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Brain manipulation may boost confidence: Study

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Researchers in Japan are using a state-of-the-art technique to read and then amplify self-confidence in study participants. Dr. Mitsuo Kawato, director of the Computational Neuroscience Laboratories at the Advanced Telecommunications Research Institute International in Kyoto, Japan, has pioneered the process called "Decoded Neurofeedback." The technique used brain scanning to monitor and detect the occurrence of specific complex patterns of activity tied to high self-confidence states, while 17 participants performed a simple perceptual task. Whenever a pattern of high confidence was detected, participants received a small monetary reward. By doing this, researchers were able to directly boost a person's own confidence unconsciously, meaning the participants were unaware of the manipulation taking place.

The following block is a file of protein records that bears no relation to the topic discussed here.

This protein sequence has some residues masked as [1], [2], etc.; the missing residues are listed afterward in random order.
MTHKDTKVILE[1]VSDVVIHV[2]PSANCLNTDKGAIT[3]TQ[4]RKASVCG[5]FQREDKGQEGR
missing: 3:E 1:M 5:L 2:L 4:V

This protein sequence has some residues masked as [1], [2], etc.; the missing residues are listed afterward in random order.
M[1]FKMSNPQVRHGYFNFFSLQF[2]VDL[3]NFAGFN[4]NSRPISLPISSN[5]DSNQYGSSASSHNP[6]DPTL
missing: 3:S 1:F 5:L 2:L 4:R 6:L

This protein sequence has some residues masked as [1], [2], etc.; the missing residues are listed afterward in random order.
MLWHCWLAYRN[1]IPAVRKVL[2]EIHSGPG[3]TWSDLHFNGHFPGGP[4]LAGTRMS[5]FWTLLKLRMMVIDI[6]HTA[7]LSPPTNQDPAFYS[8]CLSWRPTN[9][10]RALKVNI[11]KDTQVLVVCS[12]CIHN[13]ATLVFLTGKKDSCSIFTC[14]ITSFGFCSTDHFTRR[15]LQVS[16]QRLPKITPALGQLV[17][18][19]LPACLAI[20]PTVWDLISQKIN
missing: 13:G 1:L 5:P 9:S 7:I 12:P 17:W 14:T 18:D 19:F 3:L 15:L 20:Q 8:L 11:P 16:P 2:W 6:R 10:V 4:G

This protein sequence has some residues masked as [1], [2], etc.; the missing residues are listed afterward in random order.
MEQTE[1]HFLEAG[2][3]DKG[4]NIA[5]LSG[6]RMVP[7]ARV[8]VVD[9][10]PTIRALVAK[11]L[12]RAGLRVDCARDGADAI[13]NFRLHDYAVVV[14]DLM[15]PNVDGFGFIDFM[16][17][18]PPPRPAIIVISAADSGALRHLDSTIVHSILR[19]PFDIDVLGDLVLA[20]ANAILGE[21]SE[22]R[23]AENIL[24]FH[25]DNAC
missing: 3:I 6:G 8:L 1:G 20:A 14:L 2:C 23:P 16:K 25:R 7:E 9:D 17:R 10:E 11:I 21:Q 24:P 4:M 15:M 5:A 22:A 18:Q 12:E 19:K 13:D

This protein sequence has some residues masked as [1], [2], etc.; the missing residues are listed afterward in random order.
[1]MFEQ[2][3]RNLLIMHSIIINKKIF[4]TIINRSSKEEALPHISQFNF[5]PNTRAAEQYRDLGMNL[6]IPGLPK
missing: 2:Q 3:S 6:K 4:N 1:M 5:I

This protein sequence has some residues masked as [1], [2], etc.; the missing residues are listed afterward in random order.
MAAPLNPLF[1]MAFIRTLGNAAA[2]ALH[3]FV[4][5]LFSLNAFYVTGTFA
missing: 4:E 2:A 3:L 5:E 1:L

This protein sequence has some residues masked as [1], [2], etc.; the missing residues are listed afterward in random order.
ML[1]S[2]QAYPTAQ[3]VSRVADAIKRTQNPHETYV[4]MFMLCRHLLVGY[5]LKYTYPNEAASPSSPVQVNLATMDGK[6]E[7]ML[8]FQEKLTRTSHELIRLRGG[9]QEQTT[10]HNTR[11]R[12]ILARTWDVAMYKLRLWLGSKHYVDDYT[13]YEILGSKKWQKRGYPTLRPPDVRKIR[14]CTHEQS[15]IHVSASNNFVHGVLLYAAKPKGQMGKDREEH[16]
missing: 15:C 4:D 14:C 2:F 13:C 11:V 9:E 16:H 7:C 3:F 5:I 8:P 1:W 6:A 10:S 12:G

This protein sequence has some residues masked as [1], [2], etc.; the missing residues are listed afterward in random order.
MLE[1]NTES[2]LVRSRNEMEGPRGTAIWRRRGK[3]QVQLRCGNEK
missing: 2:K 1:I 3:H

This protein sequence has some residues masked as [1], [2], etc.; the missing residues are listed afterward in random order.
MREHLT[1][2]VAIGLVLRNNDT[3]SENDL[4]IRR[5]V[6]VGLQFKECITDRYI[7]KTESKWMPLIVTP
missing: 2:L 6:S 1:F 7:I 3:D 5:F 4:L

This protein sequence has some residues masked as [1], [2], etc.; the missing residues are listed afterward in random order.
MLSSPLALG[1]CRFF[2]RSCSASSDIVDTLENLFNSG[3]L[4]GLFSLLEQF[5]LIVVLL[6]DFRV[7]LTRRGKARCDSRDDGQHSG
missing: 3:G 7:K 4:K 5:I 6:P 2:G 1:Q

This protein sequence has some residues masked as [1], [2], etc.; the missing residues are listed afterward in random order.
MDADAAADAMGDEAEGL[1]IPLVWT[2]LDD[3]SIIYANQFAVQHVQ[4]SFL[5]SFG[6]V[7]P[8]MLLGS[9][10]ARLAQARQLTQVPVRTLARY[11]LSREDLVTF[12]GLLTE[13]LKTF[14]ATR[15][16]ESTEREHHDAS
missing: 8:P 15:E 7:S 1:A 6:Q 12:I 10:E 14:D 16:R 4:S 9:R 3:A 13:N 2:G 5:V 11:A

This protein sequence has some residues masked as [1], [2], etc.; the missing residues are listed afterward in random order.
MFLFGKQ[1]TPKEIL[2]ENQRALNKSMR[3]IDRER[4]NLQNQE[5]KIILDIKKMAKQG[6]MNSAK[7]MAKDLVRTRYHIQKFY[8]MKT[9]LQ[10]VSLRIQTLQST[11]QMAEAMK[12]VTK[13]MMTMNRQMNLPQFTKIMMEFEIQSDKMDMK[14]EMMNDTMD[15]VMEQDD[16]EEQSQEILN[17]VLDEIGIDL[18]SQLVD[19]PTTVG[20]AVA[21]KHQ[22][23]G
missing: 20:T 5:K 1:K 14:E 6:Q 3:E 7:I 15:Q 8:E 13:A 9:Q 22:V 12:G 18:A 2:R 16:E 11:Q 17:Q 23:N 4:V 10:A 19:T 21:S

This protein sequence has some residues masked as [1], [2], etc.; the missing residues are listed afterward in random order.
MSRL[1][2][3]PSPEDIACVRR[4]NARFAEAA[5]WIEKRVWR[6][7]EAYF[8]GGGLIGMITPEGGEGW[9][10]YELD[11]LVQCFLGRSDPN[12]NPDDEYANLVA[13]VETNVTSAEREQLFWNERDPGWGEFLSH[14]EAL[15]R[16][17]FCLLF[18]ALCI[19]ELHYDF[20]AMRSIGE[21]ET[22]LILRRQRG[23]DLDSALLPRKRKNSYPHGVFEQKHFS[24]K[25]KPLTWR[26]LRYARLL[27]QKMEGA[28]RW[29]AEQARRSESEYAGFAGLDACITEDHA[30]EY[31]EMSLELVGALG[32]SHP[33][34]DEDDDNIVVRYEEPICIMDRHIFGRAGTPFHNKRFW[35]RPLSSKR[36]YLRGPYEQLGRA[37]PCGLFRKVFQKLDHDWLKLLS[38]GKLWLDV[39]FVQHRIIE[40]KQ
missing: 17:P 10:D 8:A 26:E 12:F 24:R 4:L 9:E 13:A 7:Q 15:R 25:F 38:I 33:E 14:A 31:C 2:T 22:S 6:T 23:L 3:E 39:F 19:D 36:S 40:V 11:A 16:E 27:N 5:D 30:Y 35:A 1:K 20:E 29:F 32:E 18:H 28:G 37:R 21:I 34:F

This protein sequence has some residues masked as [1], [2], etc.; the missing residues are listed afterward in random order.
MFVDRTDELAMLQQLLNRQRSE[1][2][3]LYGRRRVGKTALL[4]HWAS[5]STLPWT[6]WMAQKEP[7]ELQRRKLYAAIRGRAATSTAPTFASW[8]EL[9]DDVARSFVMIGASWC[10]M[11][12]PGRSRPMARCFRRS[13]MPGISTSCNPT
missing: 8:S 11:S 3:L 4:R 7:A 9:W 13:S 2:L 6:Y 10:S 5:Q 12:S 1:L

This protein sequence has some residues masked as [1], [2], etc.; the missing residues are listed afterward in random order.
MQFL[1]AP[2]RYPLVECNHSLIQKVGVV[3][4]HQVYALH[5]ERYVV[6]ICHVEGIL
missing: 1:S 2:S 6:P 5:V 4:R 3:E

New AI Mental Health Tools Beat Human Doctors at Assessing Patients

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About 20 percent of youth in the United States live with a mental health condition, according to the National Institute of Mental Health. The good news is that mental health professionals have smarter tools than ever before, with artificial intelligence-related technology coming to the forefront to help diagnose patients, often with much greater accuracy than humans. A new study published in the journal Suicide and Life-Threatening Behavior, for example, showed that machine learning is up to 93 percent accurate in identifying a suicidal person. The research, led by John Pestian, a professor at Cincinnati Children's Hospital Medical Center, involved 379 teenage patients from three area hospitals. Each patient completed standardized behavioral rating scales and participated in a semi-structured interview, answering five open-ended questions such as "Are you angry?" to stimulate conversation, according to a press release from the university.